The Chiefs' move ranks best of our three 2021 sixth-round pick deals as they addressed a key need where they had to add depth, though they selected a player with a UDFA grade. They also landed the earliest pick of the three moves, preventing more teams from taking the guy they wanted.

23. Seahawks attack edge-rusher need

  • Seahawks get No. 48 (EDGE Taylor)
  • Jets get No. 59, 101

This deal was the fifth-worst in terms of pure value in the draft, as Seattle should have gotten around the 203rd pick back in value for surrendering these two Day 2 selections. But they did address a key need on the defensive line with Darrell Taylor, though it's up for debate whether he should have been the player chosen over someone like A.J. Epenesa, who went six picks later, or even Josh Uche or Julian Okwara, who would have been available at Seattle's initial pick.

22. Bucs secure needed tackle help

You could make arguments for giving this deal a better ranking (big drop-off at the tackle position after Tristan Wirfs, and who knows who could have traded into the No. 13 spot) or a worse one (this was the second-worst deal made in terms of pure value, with the Bucs losing out on the equivalent of about No. 170). This feels just about right to me, settling in just ahead of two deals where teams had to sacrifice future capital but also got good players at a value.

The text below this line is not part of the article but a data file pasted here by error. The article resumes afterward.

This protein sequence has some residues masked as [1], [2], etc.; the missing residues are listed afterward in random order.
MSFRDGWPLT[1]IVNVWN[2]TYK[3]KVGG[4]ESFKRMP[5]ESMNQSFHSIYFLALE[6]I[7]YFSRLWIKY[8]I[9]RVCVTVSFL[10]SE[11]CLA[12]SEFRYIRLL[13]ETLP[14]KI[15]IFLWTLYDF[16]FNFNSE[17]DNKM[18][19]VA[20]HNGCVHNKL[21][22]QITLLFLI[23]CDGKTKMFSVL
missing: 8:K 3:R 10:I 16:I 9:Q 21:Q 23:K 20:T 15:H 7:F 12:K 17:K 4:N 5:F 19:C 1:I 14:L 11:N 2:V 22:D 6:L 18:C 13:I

21. Cowboys land potential Frederick heir

  • Cowboys get No. 146 (C Biadasz)
  • Eagles get No. 164, 2021 fifth

The Cowboys probably made the right call in sacrificing a future fifth-rounder for Tyler Biadasz, who was a projected first-round pick at this time last year, but we'll be able to see that process play out in real time. If the Wisconsin center can smooth over the loss of Travis Frederick and establish himself as the team's center for the next decade, it'll be well worth the price paid. But there's a reason other teams let Biadasz slip to the end of the fourth round.

20. Patriots swap three picks for TE

  • Patriots get No. 91 (TE Asiasi)
  • Raiders get No. 100, 139, 172

This deal checks in as the sixth-worst from a value perspective, but at least the Patriots addressed a key need. However, it was surprising to see them take Devin Asiasi, who was seen as a Day 3 sleeper, late on Day 2 when the much more heralded Adam Trautman was still on the board. If the Pats had snagged the Dayton product, I'd have a better grade on this deal.

19. Bears jump to overdraft a receiver

  • Bears get No. 173 (WR Mooney), 227
  • Eagles get No. 196, 200, 233